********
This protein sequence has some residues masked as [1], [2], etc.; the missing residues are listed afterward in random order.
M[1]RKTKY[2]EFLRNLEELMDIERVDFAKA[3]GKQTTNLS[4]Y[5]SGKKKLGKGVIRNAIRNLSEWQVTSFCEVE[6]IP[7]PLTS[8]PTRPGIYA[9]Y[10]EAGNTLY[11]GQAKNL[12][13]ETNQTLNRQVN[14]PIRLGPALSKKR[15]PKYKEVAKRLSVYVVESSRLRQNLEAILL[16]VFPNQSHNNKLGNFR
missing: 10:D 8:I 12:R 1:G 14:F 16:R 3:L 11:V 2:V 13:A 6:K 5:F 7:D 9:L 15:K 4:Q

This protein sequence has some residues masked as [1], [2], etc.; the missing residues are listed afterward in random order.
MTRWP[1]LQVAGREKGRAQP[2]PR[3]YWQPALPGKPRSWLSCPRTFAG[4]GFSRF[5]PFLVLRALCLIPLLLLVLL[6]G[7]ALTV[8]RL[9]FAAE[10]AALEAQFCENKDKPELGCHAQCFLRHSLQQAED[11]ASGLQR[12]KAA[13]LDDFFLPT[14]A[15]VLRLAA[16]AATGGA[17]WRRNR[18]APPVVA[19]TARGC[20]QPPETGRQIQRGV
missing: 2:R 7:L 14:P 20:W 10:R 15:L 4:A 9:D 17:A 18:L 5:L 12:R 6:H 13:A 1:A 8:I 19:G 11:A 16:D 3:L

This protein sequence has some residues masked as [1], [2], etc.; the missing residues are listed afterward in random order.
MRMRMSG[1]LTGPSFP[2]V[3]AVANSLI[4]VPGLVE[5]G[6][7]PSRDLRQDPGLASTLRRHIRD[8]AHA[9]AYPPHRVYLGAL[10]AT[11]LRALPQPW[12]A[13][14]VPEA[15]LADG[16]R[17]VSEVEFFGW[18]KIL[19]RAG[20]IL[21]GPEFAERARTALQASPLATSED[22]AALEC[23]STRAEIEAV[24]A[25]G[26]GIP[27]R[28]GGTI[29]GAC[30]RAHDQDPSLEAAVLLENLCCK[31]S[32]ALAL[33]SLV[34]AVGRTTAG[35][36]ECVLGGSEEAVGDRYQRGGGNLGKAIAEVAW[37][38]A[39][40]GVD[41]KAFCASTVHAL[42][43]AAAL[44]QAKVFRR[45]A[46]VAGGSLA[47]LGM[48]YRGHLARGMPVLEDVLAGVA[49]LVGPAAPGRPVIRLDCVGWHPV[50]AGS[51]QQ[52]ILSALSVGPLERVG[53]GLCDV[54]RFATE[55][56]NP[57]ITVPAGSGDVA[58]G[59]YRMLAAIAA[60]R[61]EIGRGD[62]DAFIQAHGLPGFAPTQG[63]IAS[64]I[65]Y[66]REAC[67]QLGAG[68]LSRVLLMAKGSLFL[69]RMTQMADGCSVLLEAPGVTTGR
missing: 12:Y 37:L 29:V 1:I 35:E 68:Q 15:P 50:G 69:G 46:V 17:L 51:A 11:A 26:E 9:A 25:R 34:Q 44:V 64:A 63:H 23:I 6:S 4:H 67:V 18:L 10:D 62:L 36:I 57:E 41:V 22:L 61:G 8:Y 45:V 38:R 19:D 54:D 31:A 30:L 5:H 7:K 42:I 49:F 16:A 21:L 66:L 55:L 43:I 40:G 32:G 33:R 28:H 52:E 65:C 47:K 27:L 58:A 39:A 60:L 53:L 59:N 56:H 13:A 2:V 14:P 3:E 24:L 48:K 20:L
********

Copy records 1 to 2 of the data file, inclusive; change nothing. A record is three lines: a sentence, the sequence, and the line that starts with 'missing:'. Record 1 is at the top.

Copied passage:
This protein sequence has some residues masked as [1], [2], etc.; the missing residues are listed afterward in random order.
M[1]RKTKY[2]EFLRNLEELMDIERVDFAKA[3]GKQTTNLS[4]Y[5]SGKKKLGKGVIRNAIRNLSEWQVTSFCEVE[6]IP[7]PLTS[8]PTRPGIYA[9]Y[10]EAGNTLY[11]GQAKNL[12][13]ETNQTLNRQVN[14]PIRLGPALSKKR[15]PKYKEVAKRLSVYVVESSRLRQNLEAILL[16]VFPNQSHNNKLGNFR
missing: 10:D 8:I 12:R 1:G 14:F 16:R 3:L 11:V 2:V 13:A 6:K 5:F 7:D 9:L 15:K 4:Q

This protein sequence has some residues masked as [1], [2], etc.; the missing residues are listed afterward in random order.
MTRWP[1]LQVAGREKGRAQP[2]PR[3]YWQPALPGKPRSWLSCPRTFAG[4]GFSRF[5]PFLVLRALCLIPLLLLVLL[6]G[7]ALTV[8]RL[9]FAAE[10]AALEAQFCENKDKPELGCHAQCFLRHSLQQAED[11]ASGLQR[12]KAA[13]LDDFFLPT[14]A[15]VLRLAA[16]AATGGA[17]WRRNR[18]APPVVA[19]TARGC[20]QPPETGRQIQRGV
missing: 2:R 7:L 14:P 20:W 10:R 15:L 4:A 9:D 17:A 18:L 5:L 12:R 6:H 13:A 1:A 8:I 19:G 11:A 16:D 3:L